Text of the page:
What I Learned About Grace in a Romanian Orphan Camp
I walked with a group of about fifty children, ages 2-16, through the cobbled village streets of Săvârșin on a summer evening in 1992. We were on our way to the soccer field/cow pasture, to play with the summer camp orphans. It was just after dinner. Tea, dry bread, and an oily “beef” soup (where was the beef?), had not satisfied my hunger, and I hungrily eyed the chickens placidly pecking about in the tidy garden off the side of the path. There must be eggs somewhere in this village, I thought. There sure weren’t any in the camp dining room, nor on the empty shelves of the market. I accepted and ate a sour crabapple, picked off a nearby tree, from six-year-old Nadia.
As we walked along, various children pulled on my arms, grabbed my hands, jumped on my back, and chattered away in a mix of Romanian and English. I tried to understand. What I understood most clearly was that these kids were starving for attention and love- and I was happy to give it to them. We communicated through the universal languages of sports, hand clapping games, smiles and laughter.
I noticed two brothers in the group, both very small, and admired the sweet way the older one (age 4) lovingly, protectively, led his younger sibling along, never letting go of his hand. They walked alone, behind the rest of the kids. I reached out my hand, offering it to the older brother, wanting to make sure they weren’t left behind.
“Don’t hold their hands, don’t touch them!” the interpreter shouted at me.
I understood her words, but I was still confused. She explained that they had a highly contagious skin condition on their hands, something like leprosy, and that they were being taken to the doctor in the morning for treatment.
I’ve never agreed with the idea of withholding touch and affection from little kids. To my privileged mind, I felt the potential cost of any skin disease, which could be cleared up with a little medicine, was worth the price of making sure those boys didn’t feel unloved, outcast. I silently judged the caregivers for their (in my mind) cold heartedness, and later on, I held the hand of the older brother anyway (and I never got an infection).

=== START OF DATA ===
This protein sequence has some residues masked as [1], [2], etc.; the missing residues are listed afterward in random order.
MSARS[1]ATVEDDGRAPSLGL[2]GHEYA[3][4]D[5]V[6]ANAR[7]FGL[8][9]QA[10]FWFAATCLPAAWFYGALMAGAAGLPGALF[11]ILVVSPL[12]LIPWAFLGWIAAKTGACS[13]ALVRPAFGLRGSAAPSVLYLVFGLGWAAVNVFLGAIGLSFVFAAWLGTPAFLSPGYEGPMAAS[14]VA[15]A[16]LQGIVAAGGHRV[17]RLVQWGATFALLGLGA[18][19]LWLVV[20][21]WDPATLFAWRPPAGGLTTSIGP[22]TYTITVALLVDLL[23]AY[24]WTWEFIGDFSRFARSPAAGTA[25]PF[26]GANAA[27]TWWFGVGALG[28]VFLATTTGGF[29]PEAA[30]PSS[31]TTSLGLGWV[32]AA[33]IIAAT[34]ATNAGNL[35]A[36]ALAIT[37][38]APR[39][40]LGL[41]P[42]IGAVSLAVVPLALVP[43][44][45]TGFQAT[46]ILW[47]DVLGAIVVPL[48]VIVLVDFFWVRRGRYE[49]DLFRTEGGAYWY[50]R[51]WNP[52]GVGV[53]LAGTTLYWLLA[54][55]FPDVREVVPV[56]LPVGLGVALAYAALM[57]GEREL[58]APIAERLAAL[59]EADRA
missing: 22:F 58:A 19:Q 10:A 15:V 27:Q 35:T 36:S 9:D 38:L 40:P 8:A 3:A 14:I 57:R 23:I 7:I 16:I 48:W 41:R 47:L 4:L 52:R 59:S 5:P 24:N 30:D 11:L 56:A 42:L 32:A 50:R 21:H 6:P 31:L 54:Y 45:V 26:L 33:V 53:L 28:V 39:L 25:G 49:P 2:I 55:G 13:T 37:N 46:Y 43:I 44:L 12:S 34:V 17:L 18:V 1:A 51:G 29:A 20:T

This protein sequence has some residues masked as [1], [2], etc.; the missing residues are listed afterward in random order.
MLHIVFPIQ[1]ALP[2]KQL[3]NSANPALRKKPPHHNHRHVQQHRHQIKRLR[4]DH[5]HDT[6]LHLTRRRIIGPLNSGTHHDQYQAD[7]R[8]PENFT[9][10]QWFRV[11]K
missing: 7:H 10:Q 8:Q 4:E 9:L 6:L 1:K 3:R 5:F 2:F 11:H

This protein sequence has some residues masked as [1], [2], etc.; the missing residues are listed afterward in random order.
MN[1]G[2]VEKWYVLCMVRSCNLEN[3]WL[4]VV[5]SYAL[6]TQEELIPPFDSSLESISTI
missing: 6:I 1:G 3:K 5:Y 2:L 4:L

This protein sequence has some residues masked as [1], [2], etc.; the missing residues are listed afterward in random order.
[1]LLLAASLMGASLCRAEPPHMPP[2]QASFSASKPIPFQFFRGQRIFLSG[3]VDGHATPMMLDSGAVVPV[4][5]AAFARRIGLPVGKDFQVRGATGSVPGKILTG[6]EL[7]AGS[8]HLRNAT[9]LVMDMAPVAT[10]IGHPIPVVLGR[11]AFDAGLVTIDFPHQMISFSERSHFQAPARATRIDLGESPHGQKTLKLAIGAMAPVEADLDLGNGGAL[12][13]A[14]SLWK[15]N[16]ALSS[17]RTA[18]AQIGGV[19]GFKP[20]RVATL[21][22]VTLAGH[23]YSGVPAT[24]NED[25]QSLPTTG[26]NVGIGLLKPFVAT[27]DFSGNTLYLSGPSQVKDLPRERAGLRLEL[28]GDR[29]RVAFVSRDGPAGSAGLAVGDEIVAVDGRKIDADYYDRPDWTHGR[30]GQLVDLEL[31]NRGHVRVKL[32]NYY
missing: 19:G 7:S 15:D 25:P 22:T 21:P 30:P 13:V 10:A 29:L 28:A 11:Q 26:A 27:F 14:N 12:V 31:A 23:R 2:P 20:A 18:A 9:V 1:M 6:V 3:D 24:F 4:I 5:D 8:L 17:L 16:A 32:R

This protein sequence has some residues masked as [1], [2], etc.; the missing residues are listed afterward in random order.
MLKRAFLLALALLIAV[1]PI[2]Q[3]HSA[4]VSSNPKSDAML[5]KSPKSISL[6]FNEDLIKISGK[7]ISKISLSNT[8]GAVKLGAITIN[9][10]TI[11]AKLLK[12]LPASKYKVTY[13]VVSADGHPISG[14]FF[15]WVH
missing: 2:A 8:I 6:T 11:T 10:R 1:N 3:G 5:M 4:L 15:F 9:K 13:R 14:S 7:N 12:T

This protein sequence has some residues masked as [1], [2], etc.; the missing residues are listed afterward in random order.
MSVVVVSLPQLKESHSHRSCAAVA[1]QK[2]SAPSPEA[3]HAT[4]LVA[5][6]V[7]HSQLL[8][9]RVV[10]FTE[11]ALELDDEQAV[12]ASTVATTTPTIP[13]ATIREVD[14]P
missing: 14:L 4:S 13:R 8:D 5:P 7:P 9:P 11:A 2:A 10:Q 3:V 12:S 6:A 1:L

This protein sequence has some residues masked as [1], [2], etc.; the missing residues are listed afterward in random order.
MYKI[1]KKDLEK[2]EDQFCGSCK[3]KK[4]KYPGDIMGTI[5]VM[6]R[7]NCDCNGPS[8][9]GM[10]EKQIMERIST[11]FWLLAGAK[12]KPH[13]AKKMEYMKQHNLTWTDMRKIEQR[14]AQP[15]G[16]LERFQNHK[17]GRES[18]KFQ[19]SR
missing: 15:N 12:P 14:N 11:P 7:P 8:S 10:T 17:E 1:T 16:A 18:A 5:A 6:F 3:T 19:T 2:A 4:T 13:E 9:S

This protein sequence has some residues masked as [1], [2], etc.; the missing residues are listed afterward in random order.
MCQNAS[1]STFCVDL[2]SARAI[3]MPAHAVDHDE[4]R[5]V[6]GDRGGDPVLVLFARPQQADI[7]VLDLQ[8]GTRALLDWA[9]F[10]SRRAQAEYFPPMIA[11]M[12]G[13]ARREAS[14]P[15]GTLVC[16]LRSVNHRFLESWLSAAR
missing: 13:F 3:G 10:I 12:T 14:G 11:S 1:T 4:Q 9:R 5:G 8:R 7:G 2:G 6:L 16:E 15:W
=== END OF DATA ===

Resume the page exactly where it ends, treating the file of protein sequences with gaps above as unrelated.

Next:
It never occurred to me that the cost of the medicine could be out of reach to the caregivers or for the boys. Medical care was something that I had always taken for granted.
The next morning, the brothers were gone. The leader of our group, Steve, and one of the orphanage caregivers had taken the boys to Arad, the nearest city in Transylvania, to see what could be done. I thought about them all day. I was surprised when I found out that the brothers would not be coming back to camp. One of Romanian camp counselors, who spoke English, explained to me, though she didn’t agree with it, the stigma that’s attached to orphans in her culture, and worse still, the stigma that goes with any type of handicap. It was then that she explained that there was a possibility that the brothers would have to have their hands amputated to keep the disease from spreading. I spent the rest of that afternoon feeling sick with worry.
Finally, Steve returned with news. The boys needed medicine right away. It would have to be overnighted from Germany. The state run orphanage could not (or would not) pay for it. But our group of six American students could pitch in and donate the money that was needed. I don’t remember exactly how much it was, but it had to be cash. I want to say that it was under $200- total. Peanuts.